Prator stands to lose $1,560 a day in revenue from the first wave of inmate releases, currently set at 64. His jail currently is holding 356 inmates for the Department of Corrections, a fourth of Caddo Correctional Center's inmate population.
But Prator said his opposition is not about money, it's about public safety.
"These people need to be locked up until we're sure they're not going to re-offend when they get out," he said.
Prator points to one particular case -- a man arrested 52 times over the years -- who's scheduled to get out seven years early.
"He was arrested for second-degree murder and pled (guilty) to manslaughter. He's been arrested 13 times for simple battery and aggravated battery; four times for resisting arrest; four times for domestic battery," Prator said. "Now you think that man's rehabilitated with that kind of record? I don't think so."
Bossier Sheriff Julian Whittington has been more subdued in his criticism of early release.
"It gets expensive. People come up with all kinds of ideas on what we need to do to turn them out. Guess what? Crime goes up," Whittington said. "Just look at history; I think it's going to repeat itself pretty soon. We all know violent crime was up by 4.1 percent nationwide."
The state intends to release 30 DOC inmates from the Bossier Parish jail on Nov. 1, according to a list provided by the Sheriff's Office. That would immediately cost Whittington's department about $730 per day. His jails currently hold 942 inmates for the state.
Almost half the inmates on the release list for Caddo Parish have been serving time for drug offenses. The second largest number is for burglary, followed by theft and firearms offenses. Three had been convicted of varying degrees of battery, according to the list provided by the Sheriff's Office.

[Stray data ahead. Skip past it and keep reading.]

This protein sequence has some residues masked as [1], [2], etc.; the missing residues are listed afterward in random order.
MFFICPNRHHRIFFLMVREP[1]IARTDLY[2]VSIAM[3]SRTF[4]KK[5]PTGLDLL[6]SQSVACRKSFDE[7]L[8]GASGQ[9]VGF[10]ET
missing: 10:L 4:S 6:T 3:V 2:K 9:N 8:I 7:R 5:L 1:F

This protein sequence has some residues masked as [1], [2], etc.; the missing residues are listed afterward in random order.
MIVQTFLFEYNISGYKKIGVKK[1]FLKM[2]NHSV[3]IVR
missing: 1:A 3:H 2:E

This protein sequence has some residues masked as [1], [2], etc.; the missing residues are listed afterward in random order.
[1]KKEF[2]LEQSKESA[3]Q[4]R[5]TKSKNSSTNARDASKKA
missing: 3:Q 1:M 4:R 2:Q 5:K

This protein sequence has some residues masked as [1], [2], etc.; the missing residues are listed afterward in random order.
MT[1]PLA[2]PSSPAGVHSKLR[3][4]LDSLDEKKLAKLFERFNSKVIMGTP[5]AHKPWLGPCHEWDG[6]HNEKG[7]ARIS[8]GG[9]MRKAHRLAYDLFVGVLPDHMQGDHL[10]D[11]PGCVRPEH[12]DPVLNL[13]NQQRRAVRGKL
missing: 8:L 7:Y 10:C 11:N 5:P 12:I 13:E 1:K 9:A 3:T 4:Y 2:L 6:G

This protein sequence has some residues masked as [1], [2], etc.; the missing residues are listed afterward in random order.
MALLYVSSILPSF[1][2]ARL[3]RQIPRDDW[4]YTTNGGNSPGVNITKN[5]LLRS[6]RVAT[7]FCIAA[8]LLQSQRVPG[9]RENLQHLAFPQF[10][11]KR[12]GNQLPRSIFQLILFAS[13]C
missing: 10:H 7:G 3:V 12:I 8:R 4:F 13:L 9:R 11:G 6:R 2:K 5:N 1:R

More than half of those on the early release list in Bossier Parish were convicted of drug offenses, according to a list provided by the Sheriff's Office. That was followed by firearms, burglary and battery convictions.
In Webster Parish, 32 inmates are scheduled to be released. Seventy-two percent are serving time for drug offenses, according to a list provided by the Sheriff's Office.
The lists of inmates scheduled for release is fluid, Department of Corrections spokesman Ken Pastorick said. They were given to sheriffs and districts attorney ahead of time, to give local authorities time to object to some inmates scheduled for release, Pastorick said.
Here are the payments from the Department of Corrections to local sheriffs in this area to house prisoners in local jails in 2016, according to data provided by DOC:
Bossier Parish: $7.9 million
Caddo Parish: $4.3 million
Claiborne Parish: $3.3 million
Webster Parish: $2.4 million
DeSoto Parish: $294,333
Red River Parish: $248,417
Bienville Parish: $138,425
Authorities said an individual convicted of a non-violent felony would be eligible for parole after serving 40 percent of his sentence. Under the new laws, that standard would be 35 percent. DOC said an inmate serving a 10-year sentence would be paroled 63 days earlier, on average.